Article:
“Montjoye à Paris”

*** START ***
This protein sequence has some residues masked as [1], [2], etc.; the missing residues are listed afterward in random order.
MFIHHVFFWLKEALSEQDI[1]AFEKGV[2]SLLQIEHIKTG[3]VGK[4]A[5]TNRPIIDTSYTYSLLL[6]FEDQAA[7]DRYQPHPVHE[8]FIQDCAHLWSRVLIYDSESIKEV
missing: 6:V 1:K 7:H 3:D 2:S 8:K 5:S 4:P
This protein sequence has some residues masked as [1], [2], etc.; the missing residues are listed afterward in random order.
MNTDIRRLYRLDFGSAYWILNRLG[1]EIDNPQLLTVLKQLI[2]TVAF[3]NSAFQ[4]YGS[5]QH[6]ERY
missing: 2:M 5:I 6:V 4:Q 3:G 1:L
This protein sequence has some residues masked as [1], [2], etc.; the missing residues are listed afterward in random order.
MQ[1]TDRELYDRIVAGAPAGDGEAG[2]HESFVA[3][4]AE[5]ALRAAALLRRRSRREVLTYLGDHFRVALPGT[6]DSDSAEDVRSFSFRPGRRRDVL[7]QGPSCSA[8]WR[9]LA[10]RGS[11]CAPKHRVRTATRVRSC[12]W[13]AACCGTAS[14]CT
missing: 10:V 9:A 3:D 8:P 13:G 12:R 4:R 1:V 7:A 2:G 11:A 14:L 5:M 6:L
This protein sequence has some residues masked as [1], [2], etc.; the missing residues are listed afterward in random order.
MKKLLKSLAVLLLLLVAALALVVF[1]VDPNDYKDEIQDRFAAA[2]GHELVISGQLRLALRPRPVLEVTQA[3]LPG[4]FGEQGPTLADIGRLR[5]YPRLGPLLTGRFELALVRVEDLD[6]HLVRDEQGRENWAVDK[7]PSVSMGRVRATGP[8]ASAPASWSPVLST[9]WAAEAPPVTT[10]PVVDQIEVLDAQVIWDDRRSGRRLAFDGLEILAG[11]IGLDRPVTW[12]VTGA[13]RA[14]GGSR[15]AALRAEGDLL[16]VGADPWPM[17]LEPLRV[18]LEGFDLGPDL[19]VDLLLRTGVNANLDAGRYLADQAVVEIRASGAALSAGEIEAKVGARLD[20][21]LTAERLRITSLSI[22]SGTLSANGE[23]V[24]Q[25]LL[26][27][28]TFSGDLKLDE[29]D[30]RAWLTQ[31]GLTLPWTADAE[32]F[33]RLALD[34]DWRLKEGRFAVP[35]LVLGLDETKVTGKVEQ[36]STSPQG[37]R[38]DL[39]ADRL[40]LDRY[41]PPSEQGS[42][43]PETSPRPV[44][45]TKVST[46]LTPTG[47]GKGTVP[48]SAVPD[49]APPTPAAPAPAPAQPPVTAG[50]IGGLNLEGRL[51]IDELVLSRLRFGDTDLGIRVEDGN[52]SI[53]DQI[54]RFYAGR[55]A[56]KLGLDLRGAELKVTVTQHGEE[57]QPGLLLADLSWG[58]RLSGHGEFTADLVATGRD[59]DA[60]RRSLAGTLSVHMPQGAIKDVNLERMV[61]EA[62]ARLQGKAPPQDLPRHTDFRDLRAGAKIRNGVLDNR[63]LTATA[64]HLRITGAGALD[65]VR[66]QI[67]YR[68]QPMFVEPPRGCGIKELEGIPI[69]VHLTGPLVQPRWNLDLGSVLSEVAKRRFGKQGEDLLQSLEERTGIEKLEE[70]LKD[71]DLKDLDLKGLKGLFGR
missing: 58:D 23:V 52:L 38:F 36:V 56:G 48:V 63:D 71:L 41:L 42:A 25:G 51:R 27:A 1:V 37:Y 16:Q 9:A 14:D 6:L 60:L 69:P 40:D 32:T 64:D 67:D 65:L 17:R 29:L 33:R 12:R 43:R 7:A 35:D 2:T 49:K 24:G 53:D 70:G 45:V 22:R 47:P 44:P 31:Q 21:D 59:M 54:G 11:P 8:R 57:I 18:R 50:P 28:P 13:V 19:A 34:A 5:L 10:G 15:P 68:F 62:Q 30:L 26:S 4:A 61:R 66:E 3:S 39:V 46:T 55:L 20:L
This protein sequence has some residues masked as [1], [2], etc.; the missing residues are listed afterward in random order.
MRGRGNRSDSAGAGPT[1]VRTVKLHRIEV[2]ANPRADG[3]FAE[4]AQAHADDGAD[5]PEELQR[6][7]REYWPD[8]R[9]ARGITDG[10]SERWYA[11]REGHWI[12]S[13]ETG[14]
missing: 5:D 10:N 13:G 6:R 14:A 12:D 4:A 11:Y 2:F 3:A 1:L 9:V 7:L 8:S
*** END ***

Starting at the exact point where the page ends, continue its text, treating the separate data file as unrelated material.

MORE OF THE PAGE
This is the signature of Louis Montjoye, one of the foremost Parisian clockmakers of the second half of the 18th century. After becoming a maître in August 1748, he opened a workshop in the rue Dauphine, gaining immediate recognition among Parisian connoisseurs of fine horology. He worked for many of the most important merchants of the time, including Dominique Daguerre, and collaborated with remarkable artisans such as Charles Cressent, Jean-Joseph de Saint-Germain, François Rémond and the Osmond family of bronze-casters, for his clock cases. During the 18th century, his pieces were in the collections of the Duchess of Mazarin, the Duke of Richelieu and the Count of Vaudreuil; during the Revolutionary period one of his clocks was recorded as being in the Château de Montreuil in Versailles, which was the home of Louis XVI’s sister Madame Elisabeth.